Saimaa Canal is one of the most prominent tourist attractions in Lappeenranta. You can explore the canal on a cultural trail. Most sections of the trail are easy. Some steps.
The Saimaa Canal Cultural Trail (Saimaan kanavan kulttuuripolku) runs by the side of the canal, between the locks of Mustola and Mälkiä. The length of the trail in one direction is 1.5 km. The easiest way to access the trail is from the Canal Museum, in the vicinity of the Mälkiä lock. The trail takes you to the garden of the Canal Museum, bypasses the Mälkiä lock and the Pien-Mustola lock, and continues to the Mustola lock. There are information boards on the phases of the canal buildings, the landscape, the vegetation and the water structures. At the start and end points of the trail, you will find information boards that contain maps regarding the Saimaa Canal Cultural Trail and the part of Saimaa Canal that is located in the territory of Finland. Their English translations are available at the Canal Museum.
It is safest to move in a group if you do not know the terrain or the water area. Before the excursion, it is advisable to acquire the necessary maps and guides and check the weather forecast, particularly when going boating. Wear sturdy footwear and clothes that suit the weather. It is recommended that you take first aid equipment, rainwear, a spare set of clothes, as well as enough drinks with you, particularly in the summer. Remember to wear a floating vest when boating.
In wet weather and in winter, duckboards, rocks and piers can be slippery.
During the snowy season, the trails and routes are not maintained.
In an emergency, dial the number 112. Report your location, what has happened and listen to the instructions.
Tips and hints
Story about Saimaa Canal
CRAZY JOHN AT SAIMAA CANAL
The expansion and reconstruction of the Saimaa Canal started in the early 1930s. The Mälkiä lock was completed first, in 1933. Machines were already widely used in construction work, including the crane, pneumatic drills, a narrow-gauge railway and a steam locomotive, and a steam-powered excavator, which had the nickname Hullujussi - “Crazy John”. Most of the workers were local people. Those who came from other towns lodged with local families. In one house, when the men mentioned that Crazy John was coming to the construction site, the lady of the house said, “I’m not having him living with us.” Despite Crazy John, the majority of excavation work was done with spades. It was hard work. It was organised so that when the carriage convoy arrived, each man had to fill up his bucket, no matter what the site was like. The best men were usually given the best spots and paid extra. The foreman would shout at anyone who couldn’t fill up his bucket in time. The bucket took a cubic metre of soil, and several buckets were filled up during a single shift. Some lost their temper at times, and it was serious business. It wasn’t all anger and frustration, though. Once, the men and the supervisor started messing around, riding in the bucket of Crazy John. A man would get in a bucket, and John was spun around. The fun ended when the bucket hit the side of a passing locomotive. At that point, the supervisor was riding in the bucket. The locomotive toppled on its side against the bank, and some carriages were derailed. The men used John to lift the locomotive and carriages back onto the track. The supervisor, previously a morose man, became very friendly and increased the men’s salaries - provided that they kept their mouths shut about the incident. |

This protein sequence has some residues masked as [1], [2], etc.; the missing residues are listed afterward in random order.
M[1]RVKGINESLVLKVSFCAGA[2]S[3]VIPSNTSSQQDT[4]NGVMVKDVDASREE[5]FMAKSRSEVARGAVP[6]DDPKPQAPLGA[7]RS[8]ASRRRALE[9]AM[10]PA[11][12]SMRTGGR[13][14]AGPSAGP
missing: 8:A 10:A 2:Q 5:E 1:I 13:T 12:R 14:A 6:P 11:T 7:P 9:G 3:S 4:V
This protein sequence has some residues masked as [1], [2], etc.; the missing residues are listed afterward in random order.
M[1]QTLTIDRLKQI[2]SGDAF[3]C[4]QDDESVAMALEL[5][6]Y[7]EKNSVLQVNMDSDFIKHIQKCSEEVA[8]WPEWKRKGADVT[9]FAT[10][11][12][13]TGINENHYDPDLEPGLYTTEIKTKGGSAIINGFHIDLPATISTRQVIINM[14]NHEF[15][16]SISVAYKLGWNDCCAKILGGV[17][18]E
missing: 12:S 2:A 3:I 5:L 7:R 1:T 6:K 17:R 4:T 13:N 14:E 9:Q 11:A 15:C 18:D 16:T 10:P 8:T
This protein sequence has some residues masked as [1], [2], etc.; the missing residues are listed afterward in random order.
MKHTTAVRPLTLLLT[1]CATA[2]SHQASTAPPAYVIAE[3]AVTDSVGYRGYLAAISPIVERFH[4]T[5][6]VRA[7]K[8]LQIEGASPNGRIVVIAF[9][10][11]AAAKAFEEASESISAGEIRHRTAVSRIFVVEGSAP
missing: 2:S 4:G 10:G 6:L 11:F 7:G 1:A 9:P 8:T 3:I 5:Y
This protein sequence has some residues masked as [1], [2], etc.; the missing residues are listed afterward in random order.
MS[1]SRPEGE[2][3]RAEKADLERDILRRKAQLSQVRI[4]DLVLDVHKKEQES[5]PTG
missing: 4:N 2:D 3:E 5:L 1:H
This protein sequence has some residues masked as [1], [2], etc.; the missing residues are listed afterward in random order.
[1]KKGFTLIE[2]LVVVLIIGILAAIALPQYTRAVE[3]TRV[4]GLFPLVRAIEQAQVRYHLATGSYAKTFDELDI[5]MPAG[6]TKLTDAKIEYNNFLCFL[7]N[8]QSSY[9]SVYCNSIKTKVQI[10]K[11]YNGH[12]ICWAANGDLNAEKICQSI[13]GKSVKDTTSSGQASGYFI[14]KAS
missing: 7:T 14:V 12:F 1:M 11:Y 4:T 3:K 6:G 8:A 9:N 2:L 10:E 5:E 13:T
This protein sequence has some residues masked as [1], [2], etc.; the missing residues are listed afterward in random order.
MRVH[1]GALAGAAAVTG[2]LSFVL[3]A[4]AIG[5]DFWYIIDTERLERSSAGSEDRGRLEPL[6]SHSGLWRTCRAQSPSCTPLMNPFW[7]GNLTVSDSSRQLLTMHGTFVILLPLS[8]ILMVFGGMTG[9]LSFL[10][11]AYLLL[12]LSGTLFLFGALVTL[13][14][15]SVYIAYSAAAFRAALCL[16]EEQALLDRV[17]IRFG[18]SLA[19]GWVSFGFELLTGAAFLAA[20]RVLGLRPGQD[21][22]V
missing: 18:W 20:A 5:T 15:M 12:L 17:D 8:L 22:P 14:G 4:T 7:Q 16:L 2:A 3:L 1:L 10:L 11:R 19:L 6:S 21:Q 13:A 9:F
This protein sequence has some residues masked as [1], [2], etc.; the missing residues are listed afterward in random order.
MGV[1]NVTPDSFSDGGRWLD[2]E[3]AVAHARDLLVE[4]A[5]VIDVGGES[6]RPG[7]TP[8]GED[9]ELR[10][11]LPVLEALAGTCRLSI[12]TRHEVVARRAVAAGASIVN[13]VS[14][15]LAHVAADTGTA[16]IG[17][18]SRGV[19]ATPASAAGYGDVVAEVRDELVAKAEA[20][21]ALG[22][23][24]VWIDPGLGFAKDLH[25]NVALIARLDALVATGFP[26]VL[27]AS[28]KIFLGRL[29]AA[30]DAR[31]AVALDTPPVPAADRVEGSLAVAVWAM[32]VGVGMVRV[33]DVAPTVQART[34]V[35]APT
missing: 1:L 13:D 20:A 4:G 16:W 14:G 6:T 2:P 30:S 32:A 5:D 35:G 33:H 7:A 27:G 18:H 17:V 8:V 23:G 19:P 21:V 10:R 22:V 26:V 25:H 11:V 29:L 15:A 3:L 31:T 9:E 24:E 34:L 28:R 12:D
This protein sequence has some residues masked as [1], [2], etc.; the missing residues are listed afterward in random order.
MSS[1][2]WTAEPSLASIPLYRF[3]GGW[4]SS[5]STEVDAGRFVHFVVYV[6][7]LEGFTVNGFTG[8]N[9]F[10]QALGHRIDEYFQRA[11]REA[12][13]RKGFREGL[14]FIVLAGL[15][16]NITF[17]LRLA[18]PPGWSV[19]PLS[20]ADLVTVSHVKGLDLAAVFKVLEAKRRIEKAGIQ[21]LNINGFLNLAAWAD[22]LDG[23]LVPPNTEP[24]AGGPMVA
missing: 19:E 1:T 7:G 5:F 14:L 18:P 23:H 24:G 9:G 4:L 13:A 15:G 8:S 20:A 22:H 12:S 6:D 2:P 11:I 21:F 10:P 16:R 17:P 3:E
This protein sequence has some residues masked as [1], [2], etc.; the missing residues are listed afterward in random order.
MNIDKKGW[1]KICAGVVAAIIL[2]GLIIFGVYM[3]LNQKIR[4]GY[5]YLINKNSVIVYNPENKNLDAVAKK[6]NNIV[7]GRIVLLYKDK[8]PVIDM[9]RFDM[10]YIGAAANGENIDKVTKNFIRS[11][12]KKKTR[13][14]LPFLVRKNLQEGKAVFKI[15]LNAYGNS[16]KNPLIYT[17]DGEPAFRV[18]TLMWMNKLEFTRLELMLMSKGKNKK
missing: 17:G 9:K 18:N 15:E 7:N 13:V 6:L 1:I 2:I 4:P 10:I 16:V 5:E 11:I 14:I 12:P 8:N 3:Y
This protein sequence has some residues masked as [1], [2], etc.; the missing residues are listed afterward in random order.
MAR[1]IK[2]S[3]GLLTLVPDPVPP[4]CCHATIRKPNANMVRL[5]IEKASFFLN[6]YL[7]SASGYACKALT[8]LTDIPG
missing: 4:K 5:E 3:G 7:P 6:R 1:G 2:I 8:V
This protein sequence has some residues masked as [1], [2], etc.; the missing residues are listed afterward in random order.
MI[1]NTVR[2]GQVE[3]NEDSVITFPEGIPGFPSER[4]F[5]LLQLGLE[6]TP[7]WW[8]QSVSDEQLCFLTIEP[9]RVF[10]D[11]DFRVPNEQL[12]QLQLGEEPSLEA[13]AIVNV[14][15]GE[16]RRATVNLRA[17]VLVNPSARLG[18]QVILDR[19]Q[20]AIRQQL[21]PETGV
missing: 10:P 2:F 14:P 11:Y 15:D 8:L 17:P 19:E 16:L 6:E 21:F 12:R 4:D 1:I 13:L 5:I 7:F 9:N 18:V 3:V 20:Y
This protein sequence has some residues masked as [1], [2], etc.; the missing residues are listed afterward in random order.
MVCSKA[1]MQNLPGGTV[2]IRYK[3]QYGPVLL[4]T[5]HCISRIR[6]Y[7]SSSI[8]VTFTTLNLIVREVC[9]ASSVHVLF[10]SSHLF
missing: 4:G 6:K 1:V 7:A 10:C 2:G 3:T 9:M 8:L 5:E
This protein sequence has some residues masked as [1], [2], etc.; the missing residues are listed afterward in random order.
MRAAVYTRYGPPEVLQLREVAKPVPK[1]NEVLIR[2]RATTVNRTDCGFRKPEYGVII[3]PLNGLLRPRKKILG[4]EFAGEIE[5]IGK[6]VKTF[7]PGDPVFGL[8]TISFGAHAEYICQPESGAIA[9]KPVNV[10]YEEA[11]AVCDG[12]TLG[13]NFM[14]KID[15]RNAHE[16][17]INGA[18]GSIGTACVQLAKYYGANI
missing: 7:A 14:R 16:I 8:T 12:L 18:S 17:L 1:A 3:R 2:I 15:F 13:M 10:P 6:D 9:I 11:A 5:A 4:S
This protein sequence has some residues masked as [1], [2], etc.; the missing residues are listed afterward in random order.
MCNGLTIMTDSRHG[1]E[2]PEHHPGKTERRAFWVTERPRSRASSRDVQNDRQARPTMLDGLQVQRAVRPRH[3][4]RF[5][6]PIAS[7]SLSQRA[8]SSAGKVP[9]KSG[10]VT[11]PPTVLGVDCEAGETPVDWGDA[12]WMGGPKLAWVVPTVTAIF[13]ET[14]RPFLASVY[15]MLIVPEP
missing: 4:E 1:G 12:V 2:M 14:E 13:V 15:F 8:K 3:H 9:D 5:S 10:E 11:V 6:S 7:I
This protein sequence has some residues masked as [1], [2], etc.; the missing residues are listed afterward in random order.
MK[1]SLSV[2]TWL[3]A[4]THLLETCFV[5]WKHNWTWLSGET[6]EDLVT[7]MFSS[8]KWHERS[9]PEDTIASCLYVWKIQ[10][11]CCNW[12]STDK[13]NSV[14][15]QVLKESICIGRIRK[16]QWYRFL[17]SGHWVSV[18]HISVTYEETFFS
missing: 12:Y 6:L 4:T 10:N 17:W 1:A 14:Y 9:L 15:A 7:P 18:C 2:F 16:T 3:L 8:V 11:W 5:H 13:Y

Kähkönen and Korjonen-Kuusipuro (ed.) 2012. Tarinoita Etelä-Karjalasta - Tales from South Karelia - Истории из Южной Карелии. Etelä-Karjala-instituutti, Lappeenrannan teknillinen yliopisto. Digipaino. South Karelian Institute at the Lappeenranta University of Technology. Digipaino. (p.29-30)
Hikipää, Aune ja Vuorinen, Aimo. 1978. Kanavakaskut: Toppoo poika pollarii, muistoja vanhalta Saimaan kanavalta. Etelä-Saimaan kustannus: Lappeenranta.